Newspaper article St Louis Post-Dispatch (MO)

Marriage Problems Center on Dependency

Newspaper article St Louis Post-Dispatch (MO)

Marriage Problems Center on Dependency

Article excerpt

Dear Open Mind: Over the years, my wife and I have had our share of difficulties. These rough times haven't been caused by tragedies like deaths, money problems or affairs.

The problems have more to do with the way we get along together. I finally started seeing a marriage counselor; my wife has not yet agreed to go with me.

My therapist and I are concentrating on my role in the marriage, but in regard to my wife the term "dependent personality disorder" has come up. Can you give me in- formation on this condition?

Let me start with a definition of dependent personality disorder and then tell you why you should ignore it.

A personality disorder is a longstanding, pervasive and inflexible pattern of behavior that creates distress or dysfunction.

A dependent personality is someone who has a tremendous need to be taken care of, and therefore may be excessively submissive and compliant.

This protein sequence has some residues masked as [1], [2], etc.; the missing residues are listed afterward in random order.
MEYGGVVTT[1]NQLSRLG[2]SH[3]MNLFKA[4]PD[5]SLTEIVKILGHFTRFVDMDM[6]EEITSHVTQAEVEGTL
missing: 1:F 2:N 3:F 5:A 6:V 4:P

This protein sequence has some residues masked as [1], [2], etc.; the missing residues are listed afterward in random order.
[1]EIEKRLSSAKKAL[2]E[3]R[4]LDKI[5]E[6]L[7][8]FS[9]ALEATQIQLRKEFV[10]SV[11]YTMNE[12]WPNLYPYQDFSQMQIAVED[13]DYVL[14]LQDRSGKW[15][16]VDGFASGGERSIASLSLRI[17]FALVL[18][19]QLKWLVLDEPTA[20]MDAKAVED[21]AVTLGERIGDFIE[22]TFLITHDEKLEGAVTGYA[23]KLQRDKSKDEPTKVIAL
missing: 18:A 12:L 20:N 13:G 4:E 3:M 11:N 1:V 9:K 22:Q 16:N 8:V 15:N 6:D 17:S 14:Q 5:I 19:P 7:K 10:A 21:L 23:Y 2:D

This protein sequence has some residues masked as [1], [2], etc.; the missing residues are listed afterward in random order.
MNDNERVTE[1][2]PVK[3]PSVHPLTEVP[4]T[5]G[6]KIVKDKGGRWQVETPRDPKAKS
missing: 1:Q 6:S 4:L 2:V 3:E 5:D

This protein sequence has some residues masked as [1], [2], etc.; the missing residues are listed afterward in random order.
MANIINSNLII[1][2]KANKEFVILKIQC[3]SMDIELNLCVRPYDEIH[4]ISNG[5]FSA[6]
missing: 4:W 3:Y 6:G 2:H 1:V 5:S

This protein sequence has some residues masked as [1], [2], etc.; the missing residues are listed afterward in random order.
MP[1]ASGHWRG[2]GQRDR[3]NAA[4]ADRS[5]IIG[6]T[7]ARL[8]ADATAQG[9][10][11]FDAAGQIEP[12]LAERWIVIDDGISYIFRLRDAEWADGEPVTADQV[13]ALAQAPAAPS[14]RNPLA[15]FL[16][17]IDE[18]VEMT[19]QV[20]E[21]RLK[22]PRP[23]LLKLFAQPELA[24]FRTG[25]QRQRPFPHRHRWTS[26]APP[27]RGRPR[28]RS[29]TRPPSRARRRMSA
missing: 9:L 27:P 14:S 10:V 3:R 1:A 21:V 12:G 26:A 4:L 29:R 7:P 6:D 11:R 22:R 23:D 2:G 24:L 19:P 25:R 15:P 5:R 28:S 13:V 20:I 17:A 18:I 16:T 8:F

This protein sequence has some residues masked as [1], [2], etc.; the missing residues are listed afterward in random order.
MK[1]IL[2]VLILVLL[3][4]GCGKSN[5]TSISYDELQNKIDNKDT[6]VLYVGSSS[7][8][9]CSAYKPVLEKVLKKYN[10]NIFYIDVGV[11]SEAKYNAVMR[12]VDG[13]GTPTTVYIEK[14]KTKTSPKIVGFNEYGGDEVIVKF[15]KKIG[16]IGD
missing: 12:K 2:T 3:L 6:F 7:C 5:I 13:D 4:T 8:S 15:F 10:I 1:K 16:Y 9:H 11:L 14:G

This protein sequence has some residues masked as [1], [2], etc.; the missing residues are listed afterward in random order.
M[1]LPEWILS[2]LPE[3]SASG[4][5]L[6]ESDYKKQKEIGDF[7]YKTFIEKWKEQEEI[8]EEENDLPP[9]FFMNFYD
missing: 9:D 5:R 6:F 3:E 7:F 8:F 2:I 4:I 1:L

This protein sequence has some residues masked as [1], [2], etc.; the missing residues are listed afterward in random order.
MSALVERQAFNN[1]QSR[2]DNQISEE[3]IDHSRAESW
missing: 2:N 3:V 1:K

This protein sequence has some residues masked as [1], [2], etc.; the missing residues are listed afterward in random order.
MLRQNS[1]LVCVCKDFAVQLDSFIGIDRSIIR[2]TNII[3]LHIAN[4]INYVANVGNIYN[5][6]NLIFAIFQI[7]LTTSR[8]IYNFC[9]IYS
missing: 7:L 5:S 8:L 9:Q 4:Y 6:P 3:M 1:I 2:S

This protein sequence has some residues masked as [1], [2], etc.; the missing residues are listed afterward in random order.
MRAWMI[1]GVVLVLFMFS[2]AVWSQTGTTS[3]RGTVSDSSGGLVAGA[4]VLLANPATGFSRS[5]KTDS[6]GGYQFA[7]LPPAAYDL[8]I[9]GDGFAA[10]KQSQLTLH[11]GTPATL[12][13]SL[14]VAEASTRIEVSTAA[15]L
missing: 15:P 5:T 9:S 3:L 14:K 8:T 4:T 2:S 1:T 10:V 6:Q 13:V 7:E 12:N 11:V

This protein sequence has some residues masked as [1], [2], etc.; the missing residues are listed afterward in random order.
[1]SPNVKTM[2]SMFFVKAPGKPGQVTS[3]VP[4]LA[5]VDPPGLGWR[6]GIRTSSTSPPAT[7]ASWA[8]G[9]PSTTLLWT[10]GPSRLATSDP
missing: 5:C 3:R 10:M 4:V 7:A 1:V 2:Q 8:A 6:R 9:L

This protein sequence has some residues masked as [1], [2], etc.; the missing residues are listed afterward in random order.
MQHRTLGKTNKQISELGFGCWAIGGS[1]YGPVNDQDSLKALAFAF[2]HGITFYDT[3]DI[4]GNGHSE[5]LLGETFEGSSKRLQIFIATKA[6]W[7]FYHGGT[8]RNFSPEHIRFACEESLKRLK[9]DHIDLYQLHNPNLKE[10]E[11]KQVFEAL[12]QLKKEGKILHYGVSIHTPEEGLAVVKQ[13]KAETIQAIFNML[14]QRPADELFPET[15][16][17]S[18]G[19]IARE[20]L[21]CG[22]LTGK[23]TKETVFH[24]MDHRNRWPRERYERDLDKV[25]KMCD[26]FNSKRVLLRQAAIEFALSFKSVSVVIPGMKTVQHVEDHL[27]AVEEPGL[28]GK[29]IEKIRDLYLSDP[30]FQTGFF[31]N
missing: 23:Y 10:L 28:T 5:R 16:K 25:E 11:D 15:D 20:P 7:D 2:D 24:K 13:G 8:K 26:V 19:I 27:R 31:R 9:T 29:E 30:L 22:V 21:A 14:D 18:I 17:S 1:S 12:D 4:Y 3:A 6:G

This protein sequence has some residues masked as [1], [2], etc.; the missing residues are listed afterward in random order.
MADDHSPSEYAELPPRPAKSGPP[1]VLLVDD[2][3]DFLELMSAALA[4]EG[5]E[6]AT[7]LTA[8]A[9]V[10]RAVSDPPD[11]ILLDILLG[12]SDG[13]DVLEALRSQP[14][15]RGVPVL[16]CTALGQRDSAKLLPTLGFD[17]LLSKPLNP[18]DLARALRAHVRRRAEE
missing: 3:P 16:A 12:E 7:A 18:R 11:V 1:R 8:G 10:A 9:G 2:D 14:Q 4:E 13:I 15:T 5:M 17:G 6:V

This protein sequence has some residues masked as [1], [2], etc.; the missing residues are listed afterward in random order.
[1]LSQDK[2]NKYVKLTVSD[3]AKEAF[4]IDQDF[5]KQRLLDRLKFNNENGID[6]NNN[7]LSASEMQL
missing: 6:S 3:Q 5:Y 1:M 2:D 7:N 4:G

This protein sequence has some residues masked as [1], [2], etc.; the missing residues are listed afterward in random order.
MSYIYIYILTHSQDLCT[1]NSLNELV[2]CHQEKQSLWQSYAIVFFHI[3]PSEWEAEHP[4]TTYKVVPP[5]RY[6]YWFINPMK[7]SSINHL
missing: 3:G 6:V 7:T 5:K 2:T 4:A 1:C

Why do I say ignore it? Because once we label someone, even if they fit the textbook definition, we tend to then categorize all their behavior according to the label.

"You didn't do the laundry? That's because you're a dependent personality." This obviously reduces complex human beings to mere caricatures.

In addition, making a diagnosis of someone we live with easily lends itself to misuse. During arguments, a diagnostic label can be hurled as a weapon or an insult, thus injuring the other party. Conflicts are then furthered, rather than resolved.

It would be a mistake to place too much emphasis on deciding whether your wife is or isn't a "dependent personality disorder," or to assume that the answer to that question can solve your troubled relationship.

I would encourage you not to reduce your wife's behavior, or the problems in your relationship, to labels. Diagnostic definitions are not a shortcut for the hard work of resolving relationships. I therefore encourage you to continue the hard work of understanding your role in the marriage.

Phyllis Terry Friedman, Ph.D.

Director, Psychological Services Center

St. …

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